They campaigned to continue to have no Merchant Navy worth mentioning. An island nation with no merchant ships or seafarers. The British merchant Navy and seafarers, like many things, were once the best and most highly regarded in the world. Now it’s all foreign flag with cheap labour crews. But the No campaign don’t care, cheaper ships, cheaper labour delivering the goods we need, mean more of the select few can fill their pockets faster, the goods for Joe Average to buy aren’t any cheaper in the shops, just more profitable.

In the early 70’s there were scores of British Merchant Shipping companies flying the red ensign. All with a proud history, even though some were founded on not so proud trading businesses (slave trade). Many suffered scores of losses in men and ships keeping this nation alive during the wars. All gone now because of corporate greed and not being seen as worthwhile to support by the Governments since. A call for the Falklands war was answered by those companies still around, British seafarers sacrificed themselves again. We couldn’t even carry lunch to troops these days with the ships we have flying the red ensign, do you think the foreign crews would sail their foreign ships to help the UK?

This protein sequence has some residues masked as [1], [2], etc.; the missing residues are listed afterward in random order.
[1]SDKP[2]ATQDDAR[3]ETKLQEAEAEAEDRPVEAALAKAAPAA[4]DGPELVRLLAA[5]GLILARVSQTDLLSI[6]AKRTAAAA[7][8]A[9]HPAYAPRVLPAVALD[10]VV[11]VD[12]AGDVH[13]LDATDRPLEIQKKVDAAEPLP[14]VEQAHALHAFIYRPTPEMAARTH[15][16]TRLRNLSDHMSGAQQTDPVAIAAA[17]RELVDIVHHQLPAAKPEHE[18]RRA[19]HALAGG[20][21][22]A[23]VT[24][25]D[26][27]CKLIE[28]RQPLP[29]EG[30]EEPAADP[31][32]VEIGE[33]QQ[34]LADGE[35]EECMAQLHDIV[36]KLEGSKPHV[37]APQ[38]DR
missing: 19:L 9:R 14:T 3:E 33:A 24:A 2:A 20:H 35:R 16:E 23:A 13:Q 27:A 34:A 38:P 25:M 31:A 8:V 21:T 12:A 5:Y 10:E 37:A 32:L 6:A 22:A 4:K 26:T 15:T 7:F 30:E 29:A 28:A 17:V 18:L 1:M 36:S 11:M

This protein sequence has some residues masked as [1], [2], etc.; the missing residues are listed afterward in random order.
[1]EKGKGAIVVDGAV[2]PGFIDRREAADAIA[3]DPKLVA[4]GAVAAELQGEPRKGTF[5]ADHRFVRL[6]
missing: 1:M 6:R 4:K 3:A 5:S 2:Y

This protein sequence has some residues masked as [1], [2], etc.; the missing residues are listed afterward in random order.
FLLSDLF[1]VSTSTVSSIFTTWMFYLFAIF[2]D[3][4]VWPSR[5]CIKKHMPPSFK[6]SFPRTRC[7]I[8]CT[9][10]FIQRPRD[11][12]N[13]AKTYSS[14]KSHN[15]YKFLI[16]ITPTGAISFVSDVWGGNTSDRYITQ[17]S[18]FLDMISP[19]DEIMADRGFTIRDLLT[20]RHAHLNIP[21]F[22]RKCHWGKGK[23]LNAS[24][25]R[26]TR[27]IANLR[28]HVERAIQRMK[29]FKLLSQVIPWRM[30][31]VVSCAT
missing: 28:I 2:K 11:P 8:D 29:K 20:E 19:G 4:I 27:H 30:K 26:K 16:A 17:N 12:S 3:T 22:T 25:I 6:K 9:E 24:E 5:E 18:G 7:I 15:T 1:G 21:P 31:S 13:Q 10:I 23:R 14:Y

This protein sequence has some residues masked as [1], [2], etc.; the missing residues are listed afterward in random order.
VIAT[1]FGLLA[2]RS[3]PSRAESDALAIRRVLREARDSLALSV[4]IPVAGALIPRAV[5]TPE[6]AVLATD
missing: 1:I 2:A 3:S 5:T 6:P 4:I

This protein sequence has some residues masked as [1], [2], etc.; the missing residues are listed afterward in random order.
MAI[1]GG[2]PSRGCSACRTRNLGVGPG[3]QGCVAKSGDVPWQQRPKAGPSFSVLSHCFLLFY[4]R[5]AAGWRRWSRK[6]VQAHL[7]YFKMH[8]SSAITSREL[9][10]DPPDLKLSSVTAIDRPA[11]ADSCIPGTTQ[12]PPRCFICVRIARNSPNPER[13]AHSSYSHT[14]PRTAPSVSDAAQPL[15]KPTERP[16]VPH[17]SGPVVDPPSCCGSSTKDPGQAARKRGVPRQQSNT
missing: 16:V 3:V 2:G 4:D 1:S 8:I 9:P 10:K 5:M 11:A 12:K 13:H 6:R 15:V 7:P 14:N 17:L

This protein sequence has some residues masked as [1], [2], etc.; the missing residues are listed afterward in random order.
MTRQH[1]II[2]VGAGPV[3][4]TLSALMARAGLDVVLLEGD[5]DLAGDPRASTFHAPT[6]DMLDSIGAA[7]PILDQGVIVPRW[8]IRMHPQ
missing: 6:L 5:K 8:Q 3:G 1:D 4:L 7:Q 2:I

They campaigned for the continued cuts to the police forces, they campaigned for the inevitable privatisation of the NHS. They campaigned for a continuation of a laughable justice system with no effective or real punishment, where the criminals are given all the rights and support whilst the victims, their families and friends continue to be left to suffer. They campaigned for the continuation of extremists to radicalize our young people, and not be able to deport them, which cost the public huge sums of money. They campaigned for foreign justice (Sharia) to thrive in this country; it has no place in Britain.

They campaigned to allow “travellers” to invade good honest people’s property and set up camp at the expense of honest hard-working citizens. They campaigned for the continued influx of cheap foreign labour. They campaigned for an immigration policy that lets anyone in regardless of their interests, knowledge or plans for the UK.